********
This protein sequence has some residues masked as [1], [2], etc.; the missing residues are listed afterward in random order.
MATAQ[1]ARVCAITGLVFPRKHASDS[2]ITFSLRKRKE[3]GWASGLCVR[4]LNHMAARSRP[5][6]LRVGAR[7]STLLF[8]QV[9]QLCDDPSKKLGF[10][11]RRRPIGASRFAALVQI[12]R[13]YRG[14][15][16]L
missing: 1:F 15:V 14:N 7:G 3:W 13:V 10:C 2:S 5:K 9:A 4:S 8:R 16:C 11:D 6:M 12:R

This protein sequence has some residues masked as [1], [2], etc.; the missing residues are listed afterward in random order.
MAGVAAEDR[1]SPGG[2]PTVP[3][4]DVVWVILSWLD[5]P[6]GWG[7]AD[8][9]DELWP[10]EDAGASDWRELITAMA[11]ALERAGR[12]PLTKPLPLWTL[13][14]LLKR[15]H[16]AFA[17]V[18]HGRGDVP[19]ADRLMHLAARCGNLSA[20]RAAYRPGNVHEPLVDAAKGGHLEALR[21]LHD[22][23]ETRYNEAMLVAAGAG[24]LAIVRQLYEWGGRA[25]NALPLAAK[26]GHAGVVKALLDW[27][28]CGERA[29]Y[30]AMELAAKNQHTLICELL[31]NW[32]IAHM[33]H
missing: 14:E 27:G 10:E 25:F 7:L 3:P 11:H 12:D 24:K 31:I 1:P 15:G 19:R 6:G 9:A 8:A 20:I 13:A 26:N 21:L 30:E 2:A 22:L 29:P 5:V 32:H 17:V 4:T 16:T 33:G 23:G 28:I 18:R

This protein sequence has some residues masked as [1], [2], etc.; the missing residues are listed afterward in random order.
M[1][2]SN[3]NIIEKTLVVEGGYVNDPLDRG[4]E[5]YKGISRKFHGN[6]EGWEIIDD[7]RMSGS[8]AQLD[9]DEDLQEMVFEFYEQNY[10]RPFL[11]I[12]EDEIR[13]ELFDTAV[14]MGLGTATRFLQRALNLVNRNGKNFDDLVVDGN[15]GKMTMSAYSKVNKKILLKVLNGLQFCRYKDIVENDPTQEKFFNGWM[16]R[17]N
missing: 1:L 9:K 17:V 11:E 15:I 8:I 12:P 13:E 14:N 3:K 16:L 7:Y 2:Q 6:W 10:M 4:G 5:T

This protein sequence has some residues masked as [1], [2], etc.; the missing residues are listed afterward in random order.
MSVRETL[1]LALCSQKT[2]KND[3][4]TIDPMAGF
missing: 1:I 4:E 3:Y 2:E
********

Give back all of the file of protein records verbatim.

This protein sequence has some residues masked as [1], [2], etc.; the missing residues are listed afterward in random order.
MATAQ[1]ARVCAITGLVFPRKHASDS[2]ITFSLRKRKE[3]GWASGLCVR[4]LNHMAARSRP[5][6]LRVGAR[7]STLLF[8]QV[9]QLCDDPSKKLGF[10][11]RRRPIGASRFAALVQI[12]R[13]YRG[14][15][16]L
missing: 1:F 15:V 14:N 7:G 3:W 13:V 10:C 2:S 5:K 9:A 4:S 8:R 16:C 11:D 6:M 12:R

This protein sequence has some residues masked as [1], [2], etc.; the missing residues are listed afterward in random order.
MAGVAAEDR[1]SPGG[2]PTVP[3][4]DVVWVILSWLD[5]P[6]GWG[7]AD[8][9]DELWP[10]EDAGASDWRELITAMA[11]ALERAGR[12]PLTKPLPLWTL[13][14]LLKR[15]H[16]AFA[17]V[18]HGRGDVP[19]ADRLMHLAARCGNLSA[20]RAAYRPGNVHEPLVDAAKGGHLEALR[21]LHD[22][23]ETRYNEAMLVAAGAG[24]LAIVRQLYEWGGRA[25]NALPLAAK[26]GHAGVVKALLDW[27][28]CGERA[29]Y[30]AMELAAKNQHTLICELL[31]NW[32]IAHM[33]H
missing: 14:E 27:G 10:E 25:F 7:L 3:P 11:H 12:D 24:K 31:I 1:P 15:G 19:R 6:G 9:A 8:A 20:I 13:A 26:N 21:L 30:E 2:A 22:L 29:P 5:V 32:H 17:V 4:T 16:T 33:G 23:G 28:I 18:R

This protein sequence has some residues masked as [1], [2], etc.; the missing residues are listed afterward in random order.
M[1][2]SN[3]NIIEKTLVVEGGYVNDPLDRG[4]E[5]YKGISRKFHGN[6]EGWEIIDD[7]RMSGS[8]AQLD[9]DEDLQEMVFEFYEQNY[10]RPFL[11]I[12]EDEIR[13]ELFDTAV[14]MGLGTATRFLQRALNLVNRNGKNFDDLVVDGN[15]GKMTMSAYSKVNKKILLKVLNGLQFCRYKDIVENDPTQEKFFNGWM[16]R[17]N
missing: 1:L 9:K 17:V 11:E 15:I 8:I 12:P 13:E 14:N 3:K 16:L 7:Y 2:Q 6:W 10:M 4:G 5:T

This protein sequence has some residues masked as [1], [2], etc.; the missing residues are listed afterward in random order.
MSVRETL[1]LALCSQKT[2]KND[3][4]TIDPMAGF
missing: 1:I 4:E 3:Y 2:E